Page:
Repository logo

Friendship and the role of emotion in Aristotelian and Stoic conceptions of eudaimonia




Lins, Nicole G., author
Archie, Andre, advisor
MacKenzie, Matt, committee member
Plaisance, Patrick, committee member

Journal Title

Journal ISSN

Volume Title


Ancient conceptions of virtuous and perfect friendships – specifically in Aristotle and the Stoics (i.e. Cicero, Epictetus, and Seneca) – attempt to describe the proper relations between people, when and why friendships arise, and how we ought to treat our friends. I will argue that the Stoic conception of friendship, when looked at through modern-day psychological research on what is necessary to a good friendship, presents a better model for friendship than Aristotle. This is because the Stoics better capture the positive aspects in friendship through their stance on emotion and how one ought to live in order to live well. When one lives as a Stoic, he is better placed to maintain a stable level of psychological well-being, and he is better able to care for his friends. Aristotle’s conception of friendship falls short because of his claim that friendship is grounded on moral virtue alone, as well as his claim that there are necessary contingent goods to happiness, both of which make his conception of friendship unstable and less preferable. My positive argument for the Stoics having the better conception of friendship rests on psychological research on friendship and well-being, on their ability to capture the plurality for grounds of friendship, and on their own mental stability and attitudes of affection toward others. Because the Stoic conception is supported by empirical evidence and what people actually experience in good friendships, it provides a better model for how one ought to live and act concerning their friends.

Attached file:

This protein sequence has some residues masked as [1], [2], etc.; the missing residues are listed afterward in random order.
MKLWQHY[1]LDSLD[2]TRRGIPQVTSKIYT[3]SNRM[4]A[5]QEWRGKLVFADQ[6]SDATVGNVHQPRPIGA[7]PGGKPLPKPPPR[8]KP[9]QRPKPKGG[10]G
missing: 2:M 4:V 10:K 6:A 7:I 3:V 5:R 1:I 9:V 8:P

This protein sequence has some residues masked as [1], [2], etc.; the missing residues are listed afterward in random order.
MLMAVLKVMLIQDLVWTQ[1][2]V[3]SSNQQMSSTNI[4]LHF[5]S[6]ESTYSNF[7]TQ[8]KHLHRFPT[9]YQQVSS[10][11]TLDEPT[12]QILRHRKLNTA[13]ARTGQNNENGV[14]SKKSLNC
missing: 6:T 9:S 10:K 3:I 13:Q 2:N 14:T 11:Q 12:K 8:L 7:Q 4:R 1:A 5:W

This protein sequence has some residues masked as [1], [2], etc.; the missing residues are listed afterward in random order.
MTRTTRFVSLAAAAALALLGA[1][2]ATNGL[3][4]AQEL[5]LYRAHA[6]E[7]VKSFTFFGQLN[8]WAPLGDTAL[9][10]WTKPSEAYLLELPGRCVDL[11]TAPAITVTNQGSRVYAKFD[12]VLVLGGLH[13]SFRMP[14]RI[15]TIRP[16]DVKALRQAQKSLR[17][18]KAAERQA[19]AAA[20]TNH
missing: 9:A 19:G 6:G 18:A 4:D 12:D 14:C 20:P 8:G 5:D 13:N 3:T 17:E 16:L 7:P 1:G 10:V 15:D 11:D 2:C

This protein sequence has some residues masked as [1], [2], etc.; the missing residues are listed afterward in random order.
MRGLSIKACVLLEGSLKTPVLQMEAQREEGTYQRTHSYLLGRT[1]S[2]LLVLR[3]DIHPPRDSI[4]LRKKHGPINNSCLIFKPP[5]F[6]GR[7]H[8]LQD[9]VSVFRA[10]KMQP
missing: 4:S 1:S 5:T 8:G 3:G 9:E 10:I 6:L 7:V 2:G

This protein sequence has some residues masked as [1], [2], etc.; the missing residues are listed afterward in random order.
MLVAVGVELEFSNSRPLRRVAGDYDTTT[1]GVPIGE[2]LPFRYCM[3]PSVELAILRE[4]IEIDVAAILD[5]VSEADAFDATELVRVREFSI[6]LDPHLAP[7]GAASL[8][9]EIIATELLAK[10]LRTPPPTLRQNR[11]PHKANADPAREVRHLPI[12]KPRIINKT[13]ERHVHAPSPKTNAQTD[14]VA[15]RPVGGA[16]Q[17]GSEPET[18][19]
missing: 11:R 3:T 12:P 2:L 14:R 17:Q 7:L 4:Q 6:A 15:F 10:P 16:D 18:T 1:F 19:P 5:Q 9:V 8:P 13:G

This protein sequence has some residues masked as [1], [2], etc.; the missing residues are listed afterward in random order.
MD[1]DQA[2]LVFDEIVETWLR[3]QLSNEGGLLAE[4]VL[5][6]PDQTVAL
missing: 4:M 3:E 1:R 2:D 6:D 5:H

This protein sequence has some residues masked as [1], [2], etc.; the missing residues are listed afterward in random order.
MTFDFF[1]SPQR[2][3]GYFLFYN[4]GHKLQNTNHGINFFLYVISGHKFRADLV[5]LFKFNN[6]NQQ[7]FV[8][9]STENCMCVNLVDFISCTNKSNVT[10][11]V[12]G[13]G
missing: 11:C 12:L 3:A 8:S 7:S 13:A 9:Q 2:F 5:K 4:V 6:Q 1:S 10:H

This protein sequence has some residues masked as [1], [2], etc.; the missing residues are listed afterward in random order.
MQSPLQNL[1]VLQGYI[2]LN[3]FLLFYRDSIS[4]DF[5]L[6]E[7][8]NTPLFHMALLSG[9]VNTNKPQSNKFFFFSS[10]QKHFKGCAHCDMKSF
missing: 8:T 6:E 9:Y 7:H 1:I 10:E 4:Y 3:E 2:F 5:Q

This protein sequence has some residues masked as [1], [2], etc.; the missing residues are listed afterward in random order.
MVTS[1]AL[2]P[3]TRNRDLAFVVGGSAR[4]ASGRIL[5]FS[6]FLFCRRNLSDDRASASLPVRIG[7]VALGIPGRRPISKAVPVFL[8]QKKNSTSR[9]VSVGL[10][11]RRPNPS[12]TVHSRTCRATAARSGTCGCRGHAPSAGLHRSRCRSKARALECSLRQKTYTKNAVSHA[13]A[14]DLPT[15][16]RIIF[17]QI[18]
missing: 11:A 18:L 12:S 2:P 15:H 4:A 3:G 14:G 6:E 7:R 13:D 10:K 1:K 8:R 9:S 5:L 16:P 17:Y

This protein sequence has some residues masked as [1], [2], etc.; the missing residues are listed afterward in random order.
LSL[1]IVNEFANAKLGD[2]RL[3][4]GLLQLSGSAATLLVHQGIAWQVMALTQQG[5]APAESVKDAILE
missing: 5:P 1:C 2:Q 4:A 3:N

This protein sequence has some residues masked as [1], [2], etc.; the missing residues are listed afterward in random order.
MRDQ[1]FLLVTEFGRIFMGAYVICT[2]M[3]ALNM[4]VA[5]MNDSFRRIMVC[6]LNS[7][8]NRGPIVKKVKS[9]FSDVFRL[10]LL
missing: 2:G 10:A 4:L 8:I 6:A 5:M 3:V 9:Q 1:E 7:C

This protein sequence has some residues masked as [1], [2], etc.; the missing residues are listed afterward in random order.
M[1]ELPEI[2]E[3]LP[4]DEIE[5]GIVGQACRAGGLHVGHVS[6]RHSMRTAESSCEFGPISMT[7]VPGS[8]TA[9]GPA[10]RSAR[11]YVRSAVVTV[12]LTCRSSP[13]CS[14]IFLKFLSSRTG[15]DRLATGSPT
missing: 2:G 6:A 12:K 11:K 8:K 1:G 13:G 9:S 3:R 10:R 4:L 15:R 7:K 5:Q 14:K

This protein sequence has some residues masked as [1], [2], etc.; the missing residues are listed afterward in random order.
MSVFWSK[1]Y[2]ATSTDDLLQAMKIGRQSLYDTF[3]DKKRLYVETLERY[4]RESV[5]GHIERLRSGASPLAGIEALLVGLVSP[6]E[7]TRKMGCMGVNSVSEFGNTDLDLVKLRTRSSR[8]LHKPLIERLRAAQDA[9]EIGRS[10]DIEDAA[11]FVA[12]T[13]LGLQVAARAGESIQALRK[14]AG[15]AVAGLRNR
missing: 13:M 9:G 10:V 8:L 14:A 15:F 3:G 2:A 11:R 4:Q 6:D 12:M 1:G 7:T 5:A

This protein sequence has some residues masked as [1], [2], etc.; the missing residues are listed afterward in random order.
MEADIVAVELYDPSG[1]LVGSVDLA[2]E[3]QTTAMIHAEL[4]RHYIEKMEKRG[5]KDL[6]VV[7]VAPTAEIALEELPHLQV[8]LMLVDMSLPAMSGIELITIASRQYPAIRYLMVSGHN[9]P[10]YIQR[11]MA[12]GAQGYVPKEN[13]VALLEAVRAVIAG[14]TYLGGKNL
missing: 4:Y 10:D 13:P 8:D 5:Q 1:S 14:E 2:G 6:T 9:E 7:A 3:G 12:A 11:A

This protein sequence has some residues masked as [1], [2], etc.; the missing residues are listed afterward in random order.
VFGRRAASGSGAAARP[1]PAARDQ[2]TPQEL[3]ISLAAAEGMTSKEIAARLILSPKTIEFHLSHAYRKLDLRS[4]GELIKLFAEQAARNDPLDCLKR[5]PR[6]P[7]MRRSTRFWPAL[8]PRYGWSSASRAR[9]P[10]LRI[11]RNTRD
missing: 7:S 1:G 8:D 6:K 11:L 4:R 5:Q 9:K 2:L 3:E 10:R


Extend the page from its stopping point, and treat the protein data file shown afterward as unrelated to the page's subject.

Rights Access



Associated Publications